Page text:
PUBLICATION FOR OPPOSITION
If the examining attorney raises no objections to registration, or if the applicant overcomes all objections, the examining attorney will approve the mark for publication in the Official Gazette, a weekly publication of the USPTO.
The USPTO will send a NOTICE OF PUBLICATION to the applicant stating the date of publication. Any party who believes it may be damaged by registration of the mark has thirty (30) days from the publication date to file either an opposition to registration or a request to extend the time to oppose. An opposition is similar to a proceeding in a federal court, but is held before the Trademark Trial and Appeal Board, a USPTO administrative tribunal. If no opposition is filed or if the opposition is unsuccessful, the application enters the next stage of the registration process. A Certificate of Registration will issue for applications based on use, or a Notice of Allowance will issue for intent-to-use applications.
A theoretical cause of action in which one claims that a trademark owner has used its trademark registration to unfairly promote its monopoly trademark rights. Although purely speculative at this point, some legal scholars have suggested that the owner of a trademark registration should lose their trademark registration if they engage in abusive tactics that violate the boundaries of fair competition. (See article). This doctrine was already applied successfully with respect to patents and copyrights, and thus has some precedential merit.
The trademark misuse theory was proposed most recently to address abuses occurring as a result of Network Solutions' earlier dispute resolution policy, which placed domain names on hold whenever a trademark owner with a federal registration went through the minimal procedural steps required to invoke the hold. Since Network Solutions' old dispute policy did not require proving infringement or even any likelihood of infringement, the old policy gave the trademark owner substantial leverage in negations to acquire a domain name. Proponents of the trademark misuse theory claimed that unless the trademark owner had a good faith believe that the domain name was infringing their trademark, invoking the hold policy was a misuse of their trademark registration. As such, the domain name owner should have a right under the misuse theory to have the court order cancellation of the trademark owner's trademark registration.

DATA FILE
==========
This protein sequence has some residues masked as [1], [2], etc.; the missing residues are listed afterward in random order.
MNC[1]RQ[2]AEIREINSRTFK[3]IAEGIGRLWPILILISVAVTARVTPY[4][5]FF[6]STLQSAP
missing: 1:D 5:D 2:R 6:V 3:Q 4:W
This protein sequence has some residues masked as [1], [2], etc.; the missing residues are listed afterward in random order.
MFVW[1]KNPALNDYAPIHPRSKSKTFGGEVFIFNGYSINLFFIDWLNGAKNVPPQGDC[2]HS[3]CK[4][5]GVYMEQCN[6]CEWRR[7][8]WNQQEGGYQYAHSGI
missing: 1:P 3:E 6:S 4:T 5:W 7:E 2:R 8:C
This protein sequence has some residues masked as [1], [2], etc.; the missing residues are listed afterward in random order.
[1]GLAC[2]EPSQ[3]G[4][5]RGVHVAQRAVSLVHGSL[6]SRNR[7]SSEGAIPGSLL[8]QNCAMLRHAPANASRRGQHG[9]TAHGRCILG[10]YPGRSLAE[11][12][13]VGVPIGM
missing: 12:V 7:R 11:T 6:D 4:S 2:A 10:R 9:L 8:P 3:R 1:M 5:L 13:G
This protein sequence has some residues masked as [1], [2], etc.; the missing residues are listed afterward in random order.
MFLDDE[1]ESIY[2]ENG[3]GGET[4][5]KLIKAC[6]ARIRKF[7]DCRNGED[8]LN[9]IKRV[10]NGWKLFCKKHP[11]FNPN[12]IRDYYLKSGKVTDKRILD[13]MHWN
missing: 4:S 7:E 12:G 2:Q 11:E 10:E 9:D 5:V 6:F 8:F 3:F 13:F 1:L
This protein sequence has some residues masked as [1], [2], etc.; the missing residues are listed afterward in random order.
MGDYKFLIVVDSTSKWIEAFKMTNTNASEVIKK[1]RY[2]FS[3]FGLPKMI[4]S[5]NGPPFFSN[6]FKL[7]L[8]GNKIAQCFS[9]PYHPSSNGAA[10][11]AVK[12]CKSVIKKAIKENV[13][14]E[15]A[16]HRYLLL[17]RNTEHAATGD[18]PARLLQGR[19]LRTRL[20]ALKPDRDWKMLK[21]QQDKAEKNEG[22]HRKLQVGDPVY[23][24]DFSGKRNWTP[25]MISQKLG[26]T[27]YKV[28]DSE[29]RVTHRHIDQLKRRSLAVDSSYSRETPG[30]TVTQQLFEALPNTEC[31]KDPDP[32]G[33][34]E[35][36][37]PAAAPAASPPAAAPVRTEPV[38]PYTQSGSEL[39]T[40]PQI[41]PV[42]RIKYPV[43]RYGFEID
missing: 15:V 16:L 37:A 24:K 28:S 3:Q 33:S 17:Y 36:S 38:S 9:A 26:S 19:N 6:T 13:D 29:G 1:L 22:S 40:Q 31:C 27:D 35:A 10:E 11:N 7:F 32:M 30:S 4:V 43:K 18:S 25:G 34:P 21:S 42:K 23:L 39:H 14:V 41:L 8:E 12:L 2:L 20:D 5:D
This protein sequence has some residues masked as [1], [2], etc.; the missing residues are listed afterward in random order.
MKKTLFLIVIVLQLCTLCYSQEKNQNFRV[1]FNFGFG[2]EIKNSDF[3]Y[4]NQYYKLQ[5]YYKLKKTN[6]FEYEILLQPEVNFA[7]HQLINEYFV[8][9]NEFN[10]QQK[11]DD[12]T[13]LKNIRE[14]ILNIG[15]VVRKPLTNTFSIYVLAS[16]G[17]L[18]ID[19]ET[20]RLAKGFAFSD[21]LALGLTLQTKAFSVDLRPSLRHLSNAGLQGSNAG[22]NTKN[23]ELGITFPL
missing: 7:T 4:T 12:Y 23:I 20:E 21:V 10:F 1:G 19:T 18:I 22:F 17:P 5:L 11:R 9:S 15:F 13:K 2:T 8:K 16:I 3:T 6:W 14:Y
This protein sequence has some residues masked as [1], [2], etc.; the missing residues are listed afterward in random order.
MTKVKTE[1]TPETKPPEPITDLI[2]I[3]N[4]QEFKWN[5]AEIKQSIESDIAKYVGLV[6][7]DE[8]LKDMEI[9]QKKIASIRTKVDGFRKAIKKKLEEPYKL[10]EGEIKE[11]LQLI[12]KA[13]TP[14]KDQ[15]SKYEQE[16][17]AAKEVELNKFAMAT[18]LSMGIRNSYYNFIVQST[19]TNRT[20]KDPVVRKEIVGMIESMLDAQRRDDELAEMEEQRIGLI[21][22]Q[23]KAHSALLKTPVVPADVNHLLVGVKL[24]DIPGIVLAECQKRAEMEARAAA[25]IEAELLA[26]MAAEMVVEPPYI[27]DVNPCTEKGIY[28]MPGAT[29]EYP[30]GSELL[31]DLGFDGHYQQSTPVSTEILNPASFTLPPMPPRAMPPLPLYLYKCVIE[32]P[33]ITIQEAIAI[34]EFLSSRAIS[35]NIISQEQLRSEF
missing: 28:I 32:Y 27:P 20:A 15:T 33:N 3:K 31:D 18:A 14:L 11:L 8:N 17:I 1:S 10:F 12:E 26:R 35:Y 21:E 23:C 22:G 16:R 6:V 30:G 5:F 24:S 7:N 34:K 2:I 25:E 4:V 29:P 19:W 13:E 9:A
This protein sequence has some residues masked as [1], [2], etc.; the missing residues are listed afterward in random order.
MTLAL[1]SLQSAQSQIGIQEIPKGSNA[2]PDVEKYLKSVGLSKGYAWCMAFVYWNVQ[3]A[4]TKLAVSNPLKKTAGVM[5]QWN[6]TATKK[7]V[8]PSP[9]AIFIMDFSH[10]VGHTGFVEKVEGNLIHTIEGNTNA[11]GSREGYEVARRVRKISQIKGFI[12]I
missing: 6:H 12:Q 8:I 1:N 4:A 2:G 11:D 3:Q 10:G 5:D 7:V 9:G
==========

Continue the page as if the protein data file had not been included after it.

Apple have rights to the name as a trading name, company name and as a computer product, however that does not stop one using it to use the word apple. Obviously I can't use the term apple to sell computers by leveraging on the good will that comes with that term, however I can still use the word apple even to decribe a computer in any regular english use.theflyingtinman wrote:Great. Want to put up some cash for me to file law suit against Apple?dazza5172 wrote:Okay so it appears according to these links that it is an Intelectual property case or copyright, again you can't copyright the English language ...
I'll split the proceeds with you.
For me, the damage is done and I will not shop or refer more students there again (I spend 2 weeks/yr in Hatteras with a large group of kiters). I was already miffed about their greedy no refund policy regarding lessons anyway. For me, the only way to repair the damage is if Real comes out with a miraculously convincing validation of its actions.RickI wrote:I hope the Plaintiff reconsiders their course of action in view of mounting negative sentiment against REAL, its principals and what may amount to a serious impact upon future sales and growth. So much effort and capital have been spent over the years trying to build a solid client base and goodwill to see it torn down in short order by what is being widely interpreted as a frivolous and malicious suit.
Good luck. I hope this is resolved to the mutual satisfaction of all parties very soon. The "trial in public" among some customers and peers doesn't seem to be favoring the action very much at all.